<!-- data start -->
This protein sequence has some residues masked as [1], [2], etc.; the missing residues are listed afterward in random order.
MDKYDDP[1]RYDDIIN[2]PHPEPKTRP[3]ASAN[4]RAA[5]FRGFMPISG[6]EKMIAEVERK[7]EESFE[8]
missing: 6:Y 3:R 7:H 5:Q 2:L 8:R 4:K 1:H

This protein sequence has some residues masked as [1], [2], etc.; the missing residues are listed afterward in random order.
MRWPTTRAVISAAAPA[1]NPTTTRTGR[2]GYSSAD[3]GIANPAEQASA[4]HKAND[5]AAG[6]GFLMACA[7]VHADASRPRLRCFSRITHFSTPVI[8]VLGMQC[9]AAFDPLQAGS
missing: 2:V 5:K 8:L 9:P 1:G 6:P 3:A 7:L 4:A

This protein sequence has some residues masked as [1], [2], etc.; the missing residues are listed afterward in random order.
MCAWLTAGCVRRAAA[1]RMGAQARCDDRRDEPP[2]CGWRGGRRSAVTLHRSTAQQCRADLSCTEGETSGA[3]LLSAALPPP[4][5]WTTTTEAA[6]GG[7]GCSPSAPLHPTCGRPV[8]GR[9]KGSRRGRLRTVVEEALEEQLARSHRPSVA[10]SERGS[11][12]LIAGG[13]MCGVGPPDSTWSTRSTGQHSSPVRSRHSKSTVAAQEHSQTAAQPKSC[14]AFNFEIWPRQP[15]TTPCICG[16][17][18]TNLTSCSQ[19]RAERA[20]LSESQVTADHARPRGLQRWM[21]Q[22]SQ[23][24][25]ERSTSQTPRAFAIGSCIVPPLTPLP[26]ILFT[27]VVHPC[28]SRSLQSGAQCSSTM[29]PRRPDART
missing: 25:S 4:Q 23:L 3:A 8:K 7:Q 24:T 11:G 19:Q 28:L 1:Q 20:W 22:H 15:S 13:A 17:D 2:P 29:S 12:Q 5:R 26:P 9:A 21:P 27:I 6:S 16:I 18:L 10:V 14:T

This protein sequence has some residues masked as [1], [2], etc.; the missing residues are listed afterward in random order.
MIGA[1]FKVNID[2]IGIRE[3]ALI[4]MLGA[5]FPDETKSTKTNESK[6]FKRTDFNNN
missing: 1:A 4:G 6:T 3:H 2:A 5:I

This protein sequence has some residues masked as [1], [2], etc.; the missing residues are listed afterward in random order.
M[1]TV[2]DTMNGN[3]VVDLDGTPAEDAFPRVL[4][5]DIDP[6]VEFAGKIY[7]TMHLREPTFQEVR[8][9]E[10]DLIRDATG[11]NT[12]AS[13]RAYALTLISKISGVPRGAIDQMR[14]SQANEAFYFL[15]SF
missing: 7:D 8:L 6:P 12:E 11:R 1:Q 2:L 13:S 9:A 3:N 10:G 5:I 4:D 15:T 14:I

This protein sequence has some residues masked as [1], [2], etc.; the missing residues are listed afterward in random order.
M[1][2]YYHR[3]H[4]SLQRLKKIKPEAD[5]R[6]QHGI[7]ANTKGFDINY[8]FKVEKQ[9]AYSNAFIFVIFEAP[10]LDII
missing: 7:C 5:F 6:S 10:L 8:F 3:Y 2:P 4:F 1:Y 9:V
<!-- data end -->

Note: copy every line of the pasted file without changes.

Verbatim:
This protein sequence has some residues masked as [1], [2], etc.; the missing residues are listed afterward in random order.
MDKYDDP[1]RYDDIIN[2]PHPEPKTRP[3]ASAN[4]RAA[5]FRGFMPISG[6]EKMIAEVERK[7]EESFE[8]
missing: 6:Y 3:R 7:H 5:Q 2:L 8:R 4:K 1:H

This protein sequence has some residues masked as [1], [2], etc.; the missing residues are listed afterward in random order.
MRWPTTRAVISAAAPA[1]NPTTTRTGR[2]GYSSAD[3]GIANPAEQASA[4]HKAND[5]AAG[6]GFLMACA[7]VHADASRPRLRCFSRITHFSTPVI[8]VLGMQC[9]AAFDPLQAGS
missing: 2:V 5:K 8:L 9:P 1:G 6:P 3:A 7:L 4:A

This protein sequence has some residues masked as [1], [2], etc.; the missing residues are listed afterward in random order.
MCAWLTAGCVRRAAA[1]RMGAQARCDDRRDEPP[2]CGWRGGRRSAVTLHRSTAQQCRADLSCTEGETSGA[3]LLSAALPPP[4][5]WTTTTEAA[6]GG[7]GCSPSAPLHPTCGRPV[8]GR[9]KGSRRGRLRTVVEEALEEQLARSHRPSVA[10]SERGS[11][12]LIAGG[13]MCGVGPPDSTWSTRSTGQHSSPVRSRHSKSTVAAQEHSQTAAQPKSC[14]AFNFEIWPRQP[15]TTPCICG[16][17][18]TNLTSCSQ[19]RAERA[20]LSESQVTADHARPRGLQRWM[21]Q[22]SQ[23][24][25]ERSTSQTPRAFAIGSCIVPPLTPLP[26]ILFT[27]VVHPC[28]SRSLQSGAQCSSTM[29]PRRPDART
missing: 25:S 4:Q 23:L 3:A 8:K 7:Q 24:T 11:G 19:Q 28:L 1:Q 20:W 22:H 15:S 13:A 17:D 2:P 29:S 12:Q 5:R 26:P 9:A 21:P 27:I 6:S 16:I 18:L 10:V 14:T

This protein sequence has some residues masked as [1], [2], etc.; the missing residues are listed afterward in random order.
MIGA[1]FKVNID[2]IGIRE[3]ALI[4]MLGA[5]FPDETKSTKTNESK[6]FKRTDFNNN
missing: 1:A 4:G 6:T 3:H 2:A 5:I

This protein sequence has some residues masked as [1], [2], etc.; the missing residues are listed afterward in random order.
M[1]TV[2]DTMNGN[3]VVDLDGTPAEDAFPRVL[4][5]DIDP[6]VEFAGKIY[7]TMHLREPTFQEVR[8][9]E[10]DLIRDATG[11]NT[12]AS[13]RAYALTLISKISGVPRGAIDQMR[14]SQANEAFYFL[15]SF
missing: 7:D 8:L 6:P 12:E 11:R 1:Q 2:L 13:S 9:A 3:N 10:G 5:I 4:D 15:T 14:I

This protein sequence has some residues masked as [1], [2], etc.; the missing residues are listed afterward in random order.
M[1][2]YYHR[3]H[4]SLQRLKKIKPEAD[5]R[6]QHGI[7]ANTKGFDINY[8]FKVEKQ[9]AYSNAFIFVIFEAP[10]LDII
missing: 7:C 5:F 6:S 10:L 8:F 3:Y 2:P 4:F 1:Y 9:V